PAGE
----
[Pardon the tardiness of this review, and instead enjoy an extra helping of Doctor Who critique and discussion this weekend!]
Switching gears – yet again, like only Doctor Who can – Series 8 transitions from a spooky inspection of fear to a bank heist, or in this case, a “Time Heist.” Written by Steven Moffat and Stephen Thompson, it’s a less profound episode than last week’s but that doesn’t it make it any less interesting.
By their nature heist stories are hard to construct. They involve a lot of moving parts – a team, a set of skills, a plan, a goal, obstructions, expert timing – the list goes on! It’s a lot of story elements that must all be included, and more importantly, must all fit together to form a plausible and acceptable resolution. Oh! And on top of that, the story must be entertaining.
Managing to achieve all that while also placing your clues precisely, so as not to tip off your audience to the big payoff, is tough. Pulling one off in 47 minutes is even tougher. So it’s surprising how well “Time Heist” actually works. Sure, quite a few of the episode’s big twists only became more apparent the longer it went on, but its whole premise was a clever and included very Doctor-ish twist on the heist concept.
The Doctor, Clara, a human cyborg, and a shape shifter break in to the universe’s most impregnable bank. It’s a fun, not overly complicated setup and because of that serves the straightforward nature of the adventure. What makes it interesting are all the Doctor Who touches – especially the ominous Teller and his ability to sense and hunt down the guilty, followed by liquifying their brains into soup.
Also part of the intrigue is how our bank robbers are thrust in to their heist with little to no knowledge of what’s going on. However, needing them to figure things out on the fly is what makes it all too easy for us to figure it out as well. Like the architect’s offering of an exit strategy that is exactly that, a transport off the ship rather than a nifty, futuristic variation on a cyanide capsule. I mean, really, why would a suicide look like a transporter beam from Star Trek?
There’s also the matter of Ms. Delphox – a delightful though too small of a role for Keeley Hawes – choosing to not use the Teller to liquify The Doctor and Clara’s brains and instead be taken away by two guards… who just happen to cyborg Psi (Jonathan Baily) and shape shifter Saibra (Pippa Bennet-Warner) in disguise. ‘Cause they didn’t actually die, y’see! This felt forced and all too convenient, but aside from that bit the whole conceit of the heist comes together well.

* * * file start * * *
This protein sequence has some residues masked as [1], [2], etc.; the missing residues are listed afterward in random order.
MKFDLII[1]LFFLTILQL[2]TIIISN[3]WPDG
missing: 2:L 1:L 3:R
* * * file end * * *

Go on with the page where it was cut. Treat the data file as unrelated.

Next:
Speaking of Psi and Saibra, these are enjoyable characters who I hope we visit with again. They do have useful skills (well, assuming that formula only suppressed Saibra’s shape shifting and didn’t remove it), and this would give the Twelfth Doctor his own recurring companions.
Unlike in “Listen” where Clara was very much moving the narrative along, almost playing the role of The Doctor in some ways, in “Time Heist” she’s basically along the ride. Jenna Coleman manages this easily enough, but its her interactions with Peter Capaldi that were her best moments. These two are really building a camaraderie that is unique and their own. It’s not quite the same feeling of “besties” we had with Ten and Donna, but removing that sense of ‘will they, won’t they’ that seem the permeate through the Eleventh’s interactions with his companions, Twelve and Clara are forming a strong bond.
Being a heist, much of this episode’s focus was on putting together the pieces and uncovering what was so valuable it needed this elaborate robbery to procure it. (And while I’m here, it’s that this heist turns out to be a rescue mission that is so wonderfully Who.) But because of this, we aren’t given any big, sweeping speeches or constant bantering from The Doctor. Yet, Capaldi did much with all the great quips, especially “Shuttity up up up,” which is likely the closest Doctor Who will ever allude to Capaldi’s Malcolm Tucker.
“Time Heist” is an enjoyable, straightforward and fun. There are no startling revelations and in the end (just about) everybody lives. This episode won’t likely be Series 8’s best or most memorable, but it’s by far not its worst.
Doctor Who airs Saturday at 9pm on BBC America.
Watch a preview of tonight’s episode – “The Caretaker”: